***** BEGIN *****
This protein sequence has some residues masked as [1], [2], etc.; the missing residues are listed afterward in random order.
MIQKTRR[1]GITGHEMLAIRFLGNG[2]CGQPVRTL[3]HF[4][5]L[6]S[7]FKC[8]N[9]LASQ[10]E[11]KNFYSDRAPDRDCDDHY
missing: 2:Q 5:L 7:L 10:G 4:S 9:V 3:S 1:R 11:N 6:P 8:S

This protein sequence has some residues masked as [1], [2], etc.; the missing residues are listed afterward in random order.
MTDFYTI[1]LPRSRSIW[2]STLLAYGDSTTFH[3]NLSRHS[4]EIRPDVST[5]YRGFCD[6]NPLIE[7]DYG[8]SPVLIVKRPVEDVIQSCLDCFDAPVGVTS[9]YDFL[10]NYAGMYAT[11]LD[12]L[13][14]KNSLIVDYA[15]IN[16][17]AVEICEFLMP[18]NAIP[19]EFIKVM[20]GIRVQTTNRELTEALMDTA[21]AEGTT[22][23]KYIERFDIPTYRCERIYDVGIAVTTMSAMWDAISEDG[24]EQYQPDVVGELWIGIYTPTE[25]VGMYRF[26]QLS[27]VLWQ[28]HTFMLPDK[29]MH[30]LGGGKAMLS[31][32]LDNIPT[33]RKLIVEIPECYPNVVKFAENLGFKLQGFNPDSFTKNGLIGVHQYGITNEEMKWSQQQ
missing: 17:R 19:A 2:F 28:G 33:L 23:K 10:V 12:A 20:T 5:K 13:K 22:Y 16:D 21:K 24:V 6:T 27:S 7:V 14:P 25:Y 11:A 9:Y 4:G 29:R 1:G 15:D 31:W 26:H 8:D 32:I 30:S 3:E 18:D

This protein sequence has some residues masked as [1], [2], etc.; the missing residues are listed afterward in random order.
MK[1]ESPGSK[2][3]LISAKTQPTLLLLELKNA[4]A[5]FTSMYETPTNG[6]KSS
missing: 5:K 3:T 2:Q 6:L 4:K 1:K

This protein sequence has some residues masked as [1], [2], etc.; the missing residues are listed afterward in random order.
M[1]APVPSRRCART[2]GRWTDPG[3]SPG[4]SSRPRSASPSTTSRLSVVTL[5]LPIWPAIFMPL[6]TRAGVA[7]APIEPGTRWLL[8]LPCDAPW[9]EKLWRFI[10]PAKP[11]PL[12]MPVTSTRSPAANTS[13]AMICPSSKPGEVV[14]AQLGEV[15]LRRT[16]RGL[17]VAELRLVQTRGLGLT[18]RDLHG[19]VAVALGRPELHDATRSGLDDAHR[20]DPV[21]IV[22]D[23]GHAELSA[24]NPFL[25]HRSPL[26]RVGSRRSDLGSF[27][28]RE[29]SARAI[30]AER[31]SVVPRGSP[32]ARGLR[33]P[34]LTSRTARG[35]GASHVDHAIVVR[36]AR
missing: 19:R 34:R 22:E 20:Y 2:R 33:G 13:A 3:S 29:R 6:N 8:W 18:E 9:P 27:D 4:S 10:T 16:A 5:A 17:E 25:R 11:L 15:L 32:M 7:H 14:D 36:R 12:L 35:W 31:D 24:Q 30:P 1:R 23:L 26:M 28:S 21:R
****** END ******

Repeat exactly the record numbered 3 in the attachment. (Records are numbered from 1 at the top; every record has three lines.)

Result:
This protein sequence has some residues masked as [1], [2], etc.; the missing residues are listed afterward in random order.
MK[1]ESPGSK[2][3]LISAKTQPTLLLLELKNA[4]A[5]FTSMYETPTNG[6]KSS
missing: 5:K 3:T 2:Q 6:L 4:K 1:K